Building a 16mm/35mm Scanner - Need Help

The “Want to Build a Scanner but where to Start” thread was the inspiration for this. I’ve been thinking about this for a while now and am ready to finally create a thread concerning it. As I mentioned in my introductory post, my father studied electronics in the 1990s. When I brought up the topic of building a film scanner and explained it to him, he basically had a reaction that said, “this’ll be easy”. I can already envision how I want it to look, and honestly, it may look similar to Kinograph V2. I really like the design. I already know what camera to get, but a few things:

  • RGB or white LEDs? Should they constantly stay on or not? What kinds?
  • What film sensor will work best?
  • How to maintain constant speed? What motors?
  • Where to get 3D printed parts? I currently do not have a 3D printer.

I’ll try to think of a few more, but that’s all I have for now. My biggest fear: programming an Arduino. I have no clue what that is. :sweat_smile: My father is familiar with them, though. What exactly does it do? Do you use that to help tell the camera when to take a snapshot? How would I go about programming an Arduino to work with the camera, lights, etc. This is the main reason why I haven’t started my own build. Any answers will be very helpful.

RGB is better but they’re expensive, plus you need the software to control them to get the proper benefit. In the commercial machines the light gets calibrated to the base, but you won’t have the capture software that can do that for you, so you’d have to calibrate the RGB separately. For a white light you can use either a 50W or 100W YUJILED High CRI 95+ COB 5600K temp LED. You need to mount it to a heatsink and have diffusing material to make the light even. It’s probably best to start with a simple white light even if you intend to move to RGB later on. You could even start with a cheaper white light than a YUJI and buy one only when you feel you need it.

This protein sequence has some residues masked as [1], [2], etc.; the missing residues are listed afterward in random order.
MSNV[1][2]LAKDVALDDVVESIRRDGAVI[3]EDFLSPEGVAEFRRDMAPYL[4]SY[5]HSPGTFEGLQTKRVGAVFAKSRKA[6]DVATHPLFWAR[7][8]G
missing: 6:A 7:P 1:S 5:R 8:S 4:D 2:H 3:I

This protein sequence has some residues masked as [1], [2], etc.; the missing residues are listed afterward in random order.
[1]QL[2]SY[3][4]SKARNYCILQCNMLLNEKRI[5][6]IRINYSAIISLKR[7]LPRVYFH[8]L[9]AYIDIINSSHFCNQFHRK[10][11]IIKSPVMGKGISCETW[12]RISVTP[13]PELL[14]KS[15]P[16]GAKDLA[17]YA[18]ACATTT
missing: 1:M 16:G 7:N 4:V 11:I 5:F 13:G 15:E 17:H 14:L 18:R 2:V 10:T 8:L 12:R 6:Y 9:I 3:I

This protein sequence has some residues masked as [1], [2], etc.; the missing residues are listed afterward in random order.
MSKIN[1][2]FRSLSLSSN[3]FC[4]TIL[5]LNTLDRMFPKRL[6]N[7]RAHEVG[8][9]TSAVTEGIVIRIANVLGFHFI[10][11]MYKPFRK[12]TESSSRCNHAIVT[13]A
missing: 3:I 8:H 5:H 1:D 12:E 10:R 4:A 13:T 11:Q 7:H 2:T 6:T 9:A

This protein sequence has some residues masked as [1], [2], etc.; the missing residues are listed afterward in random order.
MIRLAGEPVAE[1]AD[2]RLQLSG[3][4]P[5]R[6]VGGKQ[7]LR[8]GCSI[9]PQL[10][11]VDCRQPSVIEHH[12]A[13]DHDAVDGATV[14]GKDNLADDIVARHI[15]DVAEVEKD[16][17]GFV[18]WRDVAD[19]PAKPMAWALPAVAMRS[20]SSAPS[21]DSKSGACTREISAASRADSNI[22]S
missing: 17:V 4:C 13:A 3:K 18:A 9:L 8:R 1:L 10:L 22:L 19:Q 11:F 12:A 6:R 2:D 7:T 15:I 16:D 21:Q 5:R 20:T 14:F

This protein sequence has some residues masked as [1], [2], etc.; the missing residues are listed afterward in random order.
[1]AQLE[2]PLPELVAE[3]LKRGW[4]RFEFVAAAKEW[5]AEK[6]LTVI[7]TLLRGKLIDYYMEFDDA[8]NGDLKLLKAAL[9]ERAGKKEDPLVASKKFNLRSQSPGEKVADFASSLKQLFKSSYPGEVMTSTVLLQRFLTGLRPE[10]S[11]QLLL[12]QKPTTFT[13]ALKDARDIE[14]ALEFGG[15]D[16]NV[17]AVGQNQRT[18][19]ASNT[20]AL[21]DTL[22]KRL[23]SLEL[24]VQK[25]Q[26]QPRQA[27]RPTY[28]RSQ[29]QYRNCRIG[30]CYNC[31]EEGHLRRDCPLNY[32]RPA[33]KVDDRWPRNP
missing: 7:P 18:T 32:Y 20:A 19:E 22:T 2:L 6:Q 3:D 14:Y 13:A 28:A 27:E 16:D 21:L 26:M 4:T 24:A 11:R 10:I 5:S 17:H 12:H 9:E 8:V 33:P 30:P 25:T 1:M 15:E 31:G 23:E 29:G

Flashing the light is best. That allows you to get a more precise exposure time, and I believe it also helps reduce motion-blur.

All great questions! I’ll be releasing the info on the RGB LEDs I’m using as well as the motor solution when I’ve had a chance to test them all together.

The question that ultimately decides much of what you’re asking is: what gauge film would you like to be able to scan? Just 8? 8 + 16? 35 or 70?

As you already know there are many ways to build a scanner, and no “right” way. But we can help answer those questions for you once you know what your design goals are.

Also, what kind of budget are you looking to stay under?

While my collection consists of a majority of 16mm, I do have some 35mm trailers, so 16mm and 35mm would be the gate sizes that I would need.

As for design goals, something simple would suffice. I do like the design of V2; nice and simple.

I want to try to stay under $2K if I can, but that may change.

For the record, I’m not sure if I’ll start this project or not. I know that the V2 deadline has been pushed back again toward the end of the year, so I may just wait for that. I’ve waited this long, I can wait another 2 and a half months or so. I’m really in no hurry.

Thanks @DPXTIF. That helps! I am not aware of any 35mm/16mm designs available in that price range but I’m hoping to get Kinograph somewhere near that for the mechanical kit. You’ll have to come up with something other than what I’m using for the camera, as this will likely push you over your budget limit. The Raspberry Pi camera will be your best bet. I will hope to have some tests with that before I am done with V2 but if not you will be able to rely on the trusty forums members for support there.

Here’s a spreadsheet where I track actual and estimated costs of V2. It hasn’t been updated in a while but it will be once I finalize more of the components in the coming months.

Oh! You meant total budget, not budget for building a frame. My total budget is about $5K, and like I said, that could go higher or lower.